Book Review: Age Discrimination

Age Discrimination
Sue Thompson, Russell House Publishing
ISBN 1903855594, £13.95


This book states that its aim is to “raise awareness of
ageism as a discriminatory process so that its power can be
undermined.”  It goes on to urge individuals to
“promote change” and “raise awareness” in
their organisations.
Unfortunately, the book uses academic language. This alienates the
reader causing them to lose interest at an early stage,
writes Ruth Molloy.

The book is divided into four chapters which, while theoretical,
are  interspersed with personal and practice-focused exercises that
fuel further thought. The final chapter is a guide to further
learning, which is useful if you manage to get that far.

This book is interesting but feels too academic for those embarking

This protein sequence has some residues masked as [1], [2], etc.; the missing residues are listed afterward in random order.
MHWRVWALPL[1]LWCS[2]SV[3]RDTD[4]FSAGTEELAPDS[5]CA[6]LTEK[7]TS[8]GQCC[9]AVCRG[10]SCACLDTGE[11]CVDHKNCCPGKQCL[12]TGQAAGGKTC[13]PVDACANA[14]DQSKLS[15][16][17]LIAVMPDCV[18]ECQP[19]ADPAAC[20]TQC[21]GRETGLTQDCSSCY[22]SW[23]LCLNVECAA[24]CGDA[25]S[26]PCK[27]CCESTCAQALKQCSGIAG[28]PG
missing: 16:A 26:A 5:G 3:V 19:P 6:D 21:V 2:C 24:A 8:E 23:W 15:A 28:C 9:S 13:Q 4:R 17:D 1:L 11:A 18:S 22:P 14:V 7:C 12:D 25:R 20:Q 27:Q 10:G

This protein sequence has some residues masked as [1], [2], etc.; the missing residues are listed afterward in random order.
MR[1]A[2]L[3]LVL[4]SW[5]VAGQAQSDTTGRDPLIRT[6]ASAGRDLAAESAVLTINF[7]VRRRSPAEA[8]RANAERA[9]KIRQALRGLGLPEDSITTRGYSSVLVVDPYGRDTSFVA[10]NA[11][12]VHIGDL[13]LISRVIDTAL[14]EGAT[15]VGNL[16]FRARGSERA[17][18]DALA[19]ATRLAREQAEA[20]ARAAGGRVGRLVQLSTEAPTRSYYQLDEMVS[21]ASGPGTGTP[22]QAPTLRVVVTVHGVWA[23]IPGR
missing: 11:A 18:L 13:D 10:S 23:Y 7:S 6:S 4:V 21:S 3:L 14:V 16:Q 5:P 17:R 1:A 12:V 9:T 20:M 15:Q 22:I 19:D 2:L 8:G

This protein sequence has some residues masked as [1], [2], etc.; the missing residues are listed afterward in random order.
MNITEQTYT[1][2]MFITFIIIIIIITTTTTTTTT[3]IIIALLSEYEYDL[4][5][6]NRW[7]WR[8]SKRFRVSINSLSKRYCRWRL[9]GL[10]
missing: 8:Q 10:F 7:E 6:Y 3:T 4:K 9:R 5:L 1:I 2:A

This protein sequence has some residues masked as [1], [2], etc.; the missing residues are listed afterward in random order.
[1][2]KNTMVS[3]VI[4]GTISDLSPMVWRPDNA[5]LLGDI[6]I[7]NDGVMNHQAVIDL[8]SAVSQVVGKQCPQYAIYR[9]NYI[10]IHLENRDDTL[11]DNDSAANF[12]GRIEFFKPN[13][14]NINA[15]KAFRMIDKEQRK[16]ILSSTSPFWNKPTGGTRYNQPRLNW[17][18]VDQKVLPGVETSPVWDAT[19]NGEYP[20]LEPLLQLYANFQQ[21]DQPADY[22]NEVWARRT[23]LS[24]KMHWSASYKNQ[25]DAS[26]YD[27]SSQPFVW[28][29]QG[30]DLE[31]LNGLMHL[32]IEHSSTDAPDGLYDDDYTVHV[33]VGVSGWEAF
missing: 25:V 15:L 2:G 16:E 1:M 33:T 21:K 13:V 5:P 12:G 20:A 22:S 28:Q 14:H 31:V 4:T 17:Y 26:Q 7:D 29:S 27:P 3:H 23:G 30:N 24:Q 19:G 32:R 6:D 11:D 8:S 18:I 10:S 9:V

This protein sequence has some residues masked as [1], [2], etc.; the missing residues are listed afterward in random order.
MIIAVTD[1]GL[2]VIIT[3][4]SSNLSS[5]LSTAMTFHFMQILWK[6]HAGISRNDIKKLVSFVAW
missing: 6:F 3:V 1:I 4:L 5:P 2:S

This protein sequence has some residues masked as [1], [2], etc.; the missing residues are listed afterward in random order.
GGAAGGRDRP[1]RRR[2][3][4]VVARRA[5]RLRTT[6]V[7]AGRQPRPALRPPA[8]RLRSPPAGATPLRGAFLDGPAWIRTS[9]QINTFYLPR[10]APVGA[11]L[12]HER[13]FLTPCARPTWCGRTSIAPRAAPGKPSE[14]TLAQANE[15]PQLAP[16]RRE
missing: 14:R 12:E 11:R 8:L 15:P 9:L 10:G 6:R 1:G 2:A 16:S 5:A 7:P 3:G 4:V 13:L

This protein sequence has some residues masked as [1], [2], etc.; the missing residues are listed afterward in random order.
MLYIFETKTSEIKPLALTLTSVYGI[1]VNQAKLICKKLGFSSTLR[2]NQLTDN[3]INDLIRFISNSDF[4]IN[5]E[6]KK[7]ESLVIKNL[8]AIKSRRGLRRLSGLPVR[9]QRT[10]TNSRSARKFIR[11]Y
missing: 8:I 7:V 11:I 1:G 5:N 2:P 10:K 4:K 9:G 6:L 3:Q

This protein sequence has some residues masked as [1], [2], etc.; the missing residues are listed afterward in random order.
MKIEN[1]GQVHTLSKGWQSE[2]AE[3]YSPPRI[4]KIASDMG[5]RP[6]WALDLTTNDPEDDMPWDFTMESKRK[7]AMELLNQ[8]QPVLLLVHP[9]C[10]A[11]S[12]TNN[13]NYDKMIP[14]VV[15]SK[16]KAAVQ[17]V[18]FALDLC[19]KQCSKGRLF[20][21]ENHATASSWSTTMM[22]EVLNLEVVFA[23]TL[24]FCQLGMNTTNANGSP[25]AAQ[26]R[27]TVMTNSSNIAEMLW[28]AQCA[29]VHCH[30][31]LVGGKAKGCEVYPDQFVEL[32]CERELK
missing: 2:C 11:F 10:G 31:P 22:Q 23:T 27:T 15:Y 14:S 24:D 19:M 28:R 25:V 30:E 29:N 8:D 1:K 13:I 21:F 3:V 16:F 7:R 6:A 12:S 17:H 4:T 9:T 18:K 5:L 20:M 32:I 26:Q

on an “awareness-raising” exercise. It does not focus
solely on age discrimination as it affects older people but also
considers the effects of ageism on younger people. It would have
been more useful to separate the experiences, maybe through
different chapters.
The book would be useful for those considering the issues as an
academic exercise. But it did not meet its aim of being an
awareness-raising publication.

Ruth Molloy is a senior health promotion specialist, Bolton
primary care trust, and works with older volunteers

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